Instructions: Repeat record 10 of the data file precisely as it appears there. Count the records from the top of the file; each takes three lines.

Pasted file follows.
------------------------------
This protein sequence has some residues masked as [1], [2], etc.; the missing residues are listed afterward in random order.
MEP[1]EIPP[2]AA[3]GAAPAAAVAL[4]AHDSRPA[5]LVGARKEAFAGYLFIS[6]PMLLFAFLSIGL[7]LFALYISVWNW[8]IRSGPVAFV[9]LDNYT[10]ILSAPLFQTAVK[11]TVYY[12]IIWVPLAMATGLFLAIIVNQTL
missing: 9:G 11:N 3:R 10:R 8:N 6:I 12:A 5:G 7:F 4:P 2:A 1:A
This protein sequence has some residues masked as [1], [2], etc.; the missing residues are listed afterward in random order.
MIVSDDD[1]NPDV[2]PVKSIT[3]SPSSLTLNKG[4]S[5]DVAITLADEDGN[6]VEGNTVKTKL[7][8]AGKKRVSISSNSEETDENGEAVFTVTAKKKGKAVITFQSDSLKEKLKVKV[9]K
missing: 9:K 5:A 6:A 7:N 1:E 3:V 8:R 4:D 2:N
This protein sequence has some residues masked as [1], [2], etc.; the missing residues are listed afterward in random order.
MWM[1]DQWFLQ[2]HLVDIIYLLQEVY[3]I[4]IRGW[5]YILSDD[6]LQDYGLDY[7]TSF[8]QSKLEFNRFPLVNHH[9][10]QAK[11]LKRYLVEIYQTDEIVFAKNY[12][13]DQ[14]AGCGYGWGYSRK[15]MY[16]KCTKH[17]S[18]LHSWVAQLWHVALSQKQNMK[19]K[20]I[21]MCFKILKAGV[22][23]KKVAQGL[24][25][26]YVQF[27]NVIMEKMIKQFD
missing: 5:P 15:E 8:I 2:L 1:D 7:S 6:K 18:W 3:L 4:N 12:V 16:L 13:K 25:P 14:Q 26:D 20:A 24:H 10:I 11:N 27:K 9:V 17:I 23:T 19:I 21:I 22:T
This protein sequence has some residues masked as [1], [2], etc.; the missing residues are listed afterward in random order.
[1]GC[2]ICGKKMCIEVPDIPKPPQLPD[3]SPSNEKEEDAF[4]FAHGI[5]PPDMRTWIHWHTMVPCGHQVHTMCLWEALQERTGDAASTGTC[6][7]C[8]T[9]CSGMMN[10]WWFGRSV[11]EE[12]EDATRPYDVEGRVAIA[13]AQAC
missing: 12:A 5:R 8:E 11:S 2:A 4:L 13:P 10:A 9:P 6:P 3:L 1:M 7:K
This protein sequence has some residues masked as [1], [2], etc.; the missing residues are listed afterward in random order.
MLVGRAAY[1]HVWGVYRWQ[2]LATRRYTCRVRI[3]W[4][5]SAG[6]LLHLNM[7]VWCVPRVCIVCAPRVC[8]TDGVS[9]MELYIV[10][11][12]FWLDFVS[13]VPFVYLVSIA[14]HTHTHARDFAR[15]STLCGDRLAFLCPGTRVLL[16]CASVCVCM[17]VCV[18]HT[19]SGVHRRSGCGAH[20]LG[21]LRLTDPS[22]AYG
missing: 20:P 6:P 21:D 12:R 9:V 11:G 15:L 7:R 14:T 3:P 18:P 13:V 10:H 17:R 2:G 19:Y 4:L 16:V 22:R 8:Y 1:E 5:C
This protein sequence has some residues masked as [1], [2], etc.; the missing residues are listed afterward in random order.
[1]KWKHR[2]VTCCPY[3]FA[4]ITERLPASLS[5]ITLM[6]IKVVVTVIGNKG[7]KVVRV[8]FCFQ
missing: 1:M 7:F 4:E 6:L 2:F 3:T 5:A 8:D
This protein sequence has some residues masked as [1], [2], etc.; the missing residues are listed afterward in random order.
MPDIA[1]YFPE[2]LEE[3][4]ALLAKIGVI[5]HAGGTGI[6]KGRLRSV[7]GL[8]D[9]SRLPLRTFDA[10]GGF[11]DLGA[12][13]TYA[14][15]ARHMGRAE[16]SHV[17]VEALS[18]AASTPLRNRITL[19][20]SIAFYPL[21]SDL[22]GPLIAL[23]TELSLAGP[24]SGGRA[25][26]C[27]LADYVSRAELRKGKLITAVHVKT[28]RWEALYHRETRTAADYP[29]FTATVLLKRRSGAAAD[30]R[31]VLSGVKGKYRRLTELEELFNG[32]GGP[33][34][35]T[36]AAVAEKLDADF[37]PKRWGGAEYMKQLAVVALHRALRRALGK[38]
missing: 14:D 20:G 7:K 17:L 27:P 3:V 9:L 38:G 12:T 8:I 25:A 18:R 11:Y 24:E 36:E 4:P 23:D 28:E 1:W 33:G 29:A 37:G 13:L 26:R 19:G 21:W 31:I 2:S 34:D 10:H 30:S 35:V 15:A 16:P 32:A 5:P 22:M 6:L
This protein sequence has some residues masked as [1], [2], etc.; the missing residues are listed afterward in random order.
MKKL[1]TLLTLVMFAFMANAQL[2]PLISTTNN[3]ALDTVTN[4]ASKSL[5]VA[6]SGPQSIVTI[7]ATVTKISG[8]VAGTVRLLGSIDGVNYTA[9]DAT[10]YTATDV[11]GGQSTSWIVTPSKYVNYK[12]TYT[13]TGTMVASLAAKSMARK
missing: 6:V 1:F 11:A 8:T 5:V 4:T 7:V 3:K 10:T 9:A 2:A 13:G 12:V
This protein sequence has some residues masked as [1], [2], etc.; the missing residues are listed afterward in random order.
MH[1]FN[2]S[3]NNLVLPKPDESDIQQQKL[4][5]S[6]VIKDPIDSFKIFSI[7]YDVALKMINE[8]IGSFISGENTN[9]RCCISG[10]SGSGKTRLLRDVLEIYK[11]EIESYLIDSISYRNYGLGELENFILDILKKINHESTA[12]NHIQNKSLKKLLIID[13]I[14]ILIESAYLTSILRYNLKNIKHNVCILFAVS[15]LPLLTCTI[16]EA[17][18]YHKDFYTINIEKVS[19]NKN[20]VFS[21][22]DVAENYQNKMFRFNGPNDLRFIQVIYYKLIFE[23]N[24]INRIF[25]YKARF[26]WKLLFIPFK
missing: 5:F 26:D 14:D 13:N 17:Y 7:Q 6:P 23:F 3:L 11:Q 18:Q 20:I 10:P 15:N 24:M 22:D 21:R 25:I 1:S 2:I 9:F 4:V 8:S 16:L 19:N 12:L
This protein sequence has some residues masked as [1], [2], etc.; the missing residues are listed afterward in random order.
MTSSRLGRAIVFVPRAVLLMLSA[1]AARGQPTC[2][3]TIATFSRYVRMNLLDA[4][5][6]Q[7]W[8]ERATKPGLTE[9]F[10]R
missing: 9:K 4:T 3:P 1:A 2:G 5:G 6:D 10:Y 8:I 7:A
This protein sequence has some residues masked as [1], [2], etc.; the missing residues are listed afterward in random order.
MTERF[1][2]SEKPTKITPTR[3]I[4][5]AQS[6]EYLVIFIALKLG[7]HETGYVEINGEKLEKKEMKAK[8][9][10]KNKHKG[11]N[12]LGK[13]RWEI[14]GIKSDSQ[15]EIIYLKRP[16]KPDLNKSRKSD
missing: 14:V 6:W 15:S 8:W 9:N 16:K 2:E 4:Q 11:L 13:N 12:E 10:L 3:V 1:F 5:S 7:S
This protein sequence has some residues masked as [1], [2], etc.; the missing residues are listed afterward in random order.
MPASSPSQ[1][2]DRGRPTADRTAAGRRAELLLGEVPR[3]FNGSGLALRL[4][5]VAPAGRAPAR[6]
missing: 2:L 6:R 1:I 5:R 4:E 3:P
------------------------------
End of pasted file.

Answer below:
This protein sequence has some residues masked as [1], [2], etc.; the missing residues are listed afterward in random order.
MTSSRLGRAIVFVPRAVLLMLSA[1]AARGQPTC[2][3]TIATFSRYVRMNLLDA[4][5][6]Q[7]W[8]ERATKPGLTE[9]F[10]R
missing: 9:K 4:T 3:P 1:A 2:G 5:G 6:D 10:Y 8:I 7:A